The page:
“My sister just doesn’t get it! She flies in from California twice a year to check on our mom and wants to change just about everything that we have in place. She always acts and talks like she knows more than me, even though I am the one who cares for mom every day. It’s VERY frustrating!!”
If the above scenario sounds familiar to you, you’re not alone. A recent article in Forbes magazine, states that 61% of caregivers feel they don’t get the support they need from their siblings.
It can be difficult for families who have never gotten along to make decisions together, especially when there are multiple siblings with varying beliefs, caregiving styles, and personalities. Watching our parents decline can also make us more emotional, irrational, and volatile.
What Siblings Disagree Over
Live-in, live out, or family help? Should technology be utilized to remind parents to take their medications and alert you if they don’t? Who will dispense medications, interview caregivers, or oversee the whole process?
Disparities and Inequities
Is each sibling pulling his or her own weight (money, tasks, and/or time)? Is the hometown child, or daughter saddled with more responsibility and resentful of out-of-town siblings?
Who gets what when a parent downsizes or moves or after a death?
Finances and Money
How should the money be spent? Will there be expenses over caregiving and who handles finances if mom or dad is no longer able to oversee things?
Independence and Safety
Who will think about asking the parent to give up those car keys if it becomes necessary? Who will ensure fall prevention, especially if the parent is living alone?
Should dad stay in the family home or is too isolating, unrealistic, or unsafe? If not, where should he go?
Who makes sensitive decisions when there are differences of opinion about the end of life or treatment?
Ways to Avoid Conflict
It is important when having sibling conflicts or clashes about caring for parents that families stay focused on three primary goals:
Goal 1 – To keep parents safe, healthy, and as independent as possible while striving to maintain their dignity at all times.
Goal 2 – To come together as a team utilizing each person’s strengths and abilities so they can implement practical solutions.
Goal 3 – To be a united force, not letting the stress of the situation and misunderstandings that occur from separating the family, but instead focus on bringing everyone closer together with shared goals.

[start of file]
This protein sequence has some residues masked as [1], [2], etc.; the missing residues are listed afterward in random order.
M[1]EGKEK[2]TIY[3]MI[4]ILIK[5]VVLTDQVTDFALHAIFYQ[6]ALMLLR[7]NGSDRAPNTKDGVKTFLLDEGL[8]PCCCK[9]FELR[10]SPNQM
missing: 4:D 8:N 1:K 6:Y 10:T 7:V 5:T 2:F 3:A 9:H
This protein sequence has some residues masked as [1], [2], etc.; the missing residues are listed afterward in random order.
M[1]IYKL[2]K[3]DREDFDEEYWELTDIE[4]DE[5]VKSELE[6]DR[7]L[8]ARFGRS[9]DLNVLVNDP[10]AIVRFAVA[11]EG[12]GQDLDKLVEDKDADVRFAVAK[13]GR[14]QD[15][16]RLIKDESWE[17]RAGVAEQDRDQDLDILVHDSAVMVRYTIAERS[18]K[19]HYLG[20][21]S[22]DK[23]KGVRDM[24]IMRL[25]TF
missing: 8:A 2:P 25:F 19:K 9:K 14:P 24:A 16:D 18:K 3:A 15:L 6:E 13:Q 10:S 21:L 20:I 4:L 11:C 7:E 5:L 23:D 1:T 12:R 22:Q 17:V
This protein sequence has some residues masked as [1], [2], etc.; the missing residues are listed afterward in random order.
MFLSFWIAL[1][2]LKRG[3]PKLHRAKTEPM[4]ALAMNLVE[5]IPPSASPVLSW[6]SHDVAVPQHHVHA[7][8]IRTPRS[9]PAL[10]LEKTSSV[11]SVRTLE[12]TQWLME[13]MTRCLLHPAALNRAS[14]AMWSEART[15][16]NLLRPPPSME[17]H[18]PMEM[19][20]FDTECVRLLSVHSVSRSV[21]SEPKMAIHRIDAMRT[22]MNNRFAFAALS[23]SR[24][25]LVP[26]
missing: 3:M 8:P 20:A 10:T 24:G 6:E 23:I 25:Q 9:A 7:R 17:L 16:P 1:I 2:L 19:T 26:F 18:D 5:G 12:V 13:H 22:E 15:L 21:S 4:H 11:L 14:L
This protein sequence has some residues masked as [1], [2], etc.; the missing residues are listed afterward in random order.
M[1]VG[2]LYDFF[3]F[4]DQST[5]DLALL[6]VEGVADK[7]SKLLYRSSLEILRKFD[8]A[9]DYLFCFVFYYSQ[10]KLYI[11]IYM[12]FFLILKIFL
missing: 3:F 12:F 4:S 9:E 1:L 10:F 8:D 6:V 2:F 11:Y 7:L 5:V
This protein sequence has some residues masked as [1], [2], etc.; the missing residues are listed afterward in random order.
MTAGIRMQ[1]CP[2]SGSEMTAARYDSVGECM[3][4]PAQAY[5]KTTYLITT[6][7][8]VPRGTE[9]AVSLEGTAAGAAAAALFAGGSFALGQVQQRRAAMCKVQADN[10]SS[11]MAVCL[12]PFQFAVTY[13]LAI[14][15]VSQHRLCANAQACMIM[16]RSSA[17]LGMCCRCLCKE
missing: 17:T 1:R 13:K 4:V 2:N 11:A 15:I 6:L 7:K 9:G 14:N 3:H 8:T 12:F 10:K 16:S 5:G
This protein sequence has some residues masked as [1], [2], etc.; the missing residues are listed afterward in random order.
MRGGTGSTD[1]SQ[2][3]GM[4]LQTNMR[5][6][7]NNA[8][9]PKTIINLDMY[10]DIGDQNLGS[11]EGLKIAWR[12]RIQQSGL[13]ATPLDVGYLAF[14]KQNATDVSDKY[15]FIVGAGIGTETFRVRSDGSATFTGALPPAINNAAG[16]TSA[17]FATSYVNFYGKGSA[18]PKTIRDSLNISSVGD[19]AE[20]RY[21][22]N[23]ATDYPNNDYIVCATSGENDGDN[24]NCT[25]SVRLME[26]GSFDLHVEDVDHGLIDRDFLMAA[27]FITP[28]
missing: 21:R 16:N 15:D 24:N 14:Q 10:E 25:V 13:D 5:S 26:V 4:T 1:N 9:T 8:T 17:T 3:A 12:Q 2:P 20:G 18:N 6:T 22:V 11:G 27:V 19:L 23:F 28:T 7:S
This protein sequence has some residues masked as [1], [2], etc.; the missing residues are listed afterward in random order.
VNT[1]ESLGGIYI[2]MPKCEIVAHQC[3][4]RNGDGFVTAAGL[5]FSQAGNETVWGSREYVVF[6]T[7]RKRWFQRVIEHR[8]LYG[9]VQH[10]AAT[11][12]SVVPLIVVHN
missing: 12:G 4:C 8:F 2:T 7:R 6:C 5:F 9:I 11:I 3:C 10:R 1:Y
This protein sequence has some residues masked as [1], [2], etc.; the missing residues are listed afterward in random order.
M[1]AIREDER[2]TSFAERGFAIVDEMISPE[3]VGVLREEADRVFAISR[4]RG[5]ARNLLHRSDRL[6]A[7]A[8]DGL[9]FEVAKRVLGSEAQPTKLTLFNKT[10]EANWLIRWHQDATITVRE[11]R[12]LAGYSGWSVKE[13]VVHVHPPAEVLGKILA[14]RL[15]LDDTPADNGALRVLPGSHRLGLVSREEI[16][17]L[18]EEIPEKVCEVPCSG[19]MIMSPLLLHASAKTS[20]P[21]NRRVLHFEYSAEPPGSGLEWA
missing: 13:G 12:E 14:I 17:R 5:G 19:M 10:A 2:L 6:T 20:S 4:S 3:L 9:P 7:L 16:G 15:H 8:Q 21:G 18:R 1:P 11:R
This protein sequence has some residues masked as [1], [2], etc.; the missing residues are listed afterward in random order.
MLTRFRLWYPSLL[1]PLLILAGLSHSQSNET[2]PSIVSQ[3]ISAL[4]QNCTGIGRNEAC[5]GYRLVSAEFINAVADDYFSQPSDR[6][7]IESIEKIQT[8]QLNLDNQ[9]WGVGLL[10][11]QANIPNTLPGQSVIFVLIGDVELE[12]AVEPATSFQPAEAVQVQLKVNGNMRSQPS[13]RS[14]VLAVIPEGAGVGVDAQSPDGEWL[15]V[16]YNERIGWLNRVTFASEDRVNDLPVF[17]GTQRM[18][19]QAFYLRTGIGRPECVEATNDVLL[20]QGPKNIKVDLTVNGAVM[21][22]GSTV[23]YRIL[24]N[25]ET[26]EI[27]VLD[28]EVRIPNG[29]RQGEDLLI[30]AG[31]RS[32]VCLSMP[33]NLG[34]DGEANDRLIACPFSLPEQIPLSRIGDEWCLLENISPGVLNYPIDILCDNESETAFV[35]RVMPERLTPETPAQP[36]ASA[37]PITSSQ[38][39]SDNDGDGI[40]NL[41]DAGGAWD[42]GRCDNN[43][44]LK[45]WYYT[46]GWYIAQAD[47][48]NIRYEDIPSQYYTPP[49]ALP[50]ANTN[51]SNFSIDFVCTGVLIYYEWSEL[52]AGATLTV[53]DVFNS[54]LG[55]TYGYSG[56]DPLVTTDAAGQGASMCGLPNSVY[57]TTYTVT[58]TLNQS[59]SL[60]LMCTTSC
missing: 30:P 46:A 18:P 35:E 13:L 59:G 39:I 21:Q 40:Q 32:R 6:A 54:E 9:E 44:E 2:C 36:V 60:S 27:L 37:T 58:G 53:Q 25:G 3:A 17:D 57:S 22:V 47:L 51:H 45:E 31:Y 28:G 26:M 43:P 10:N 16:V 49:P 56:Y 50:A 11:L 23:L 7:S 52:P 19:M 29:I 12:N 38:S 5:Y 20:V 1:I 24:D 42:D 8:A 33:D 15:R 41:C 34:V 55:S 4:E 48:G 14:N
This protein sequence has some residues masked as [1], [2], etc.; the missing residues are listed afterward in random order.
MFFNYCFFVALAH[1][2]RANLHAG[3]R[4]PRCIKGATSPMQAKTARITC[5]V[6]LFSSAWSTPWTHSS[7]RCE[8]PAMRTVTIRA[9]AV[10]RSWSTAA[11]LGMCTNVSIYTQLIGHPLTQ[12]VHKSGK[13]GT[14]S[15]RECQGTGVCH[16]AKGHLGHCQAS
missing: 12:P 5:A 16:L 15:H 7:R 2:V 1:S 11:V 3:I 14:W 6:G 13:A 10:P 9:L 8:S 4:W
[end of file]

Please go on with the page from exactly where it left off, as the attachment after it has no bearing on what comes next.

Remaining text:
Use the following strategies to stop an ongoing struggle with siblings over senior care:
- Be empathetic. Be understanding of your siblings’ circumstances, of your parents’, and of your own. It’s a stressful time for everyone. Listening to each other can help deepen understanding and trust for all parties involved.
- Don’t expect a miracle! If your sister was always selfish, she may not change. That doesn’t mean you can’t try to get her to pitch in.
- Hold your tongue. How important is it if you and your brother don’t do everything the same way? Unless it’s a safety issue, button up!
- Just ask! Have your parents participate in decision-making, or at least let them weigh in, if it’s realistic.
- Keep everyone in the loop – Start with holding a family meeting (see below for tips). Convene regular family conferences, preferably in person, or otherwise via conference calls, Facetime or Skype.
- Learn to Compromise. Making compromises doesn’t mean that you lose the argument. It might mean that you won’t get what you want and how you want it exactly, but it will hopefully mean that mom and dad will receive care. Compromise will allow you and your siblings to agree on something and move in that direction together. Compromising provides a way for all parties to be involved and feel like they’re doing their part.
Tips on Holding a Family Meeting
- Send out a proposed meeting agenda and ask for feedback on what everyone feels needs to be talked about. This may feel formal for a family gathering but having an agenda in place will help keep the meeting from getting off topic.
- Pick a time and place for the meeting that works for all needed parties and remember that siblings who are far away or can’t leave home for various reasons can join through Skype, webcam, or conference call. Attempt to invite all siblings, especially for the initial meeting.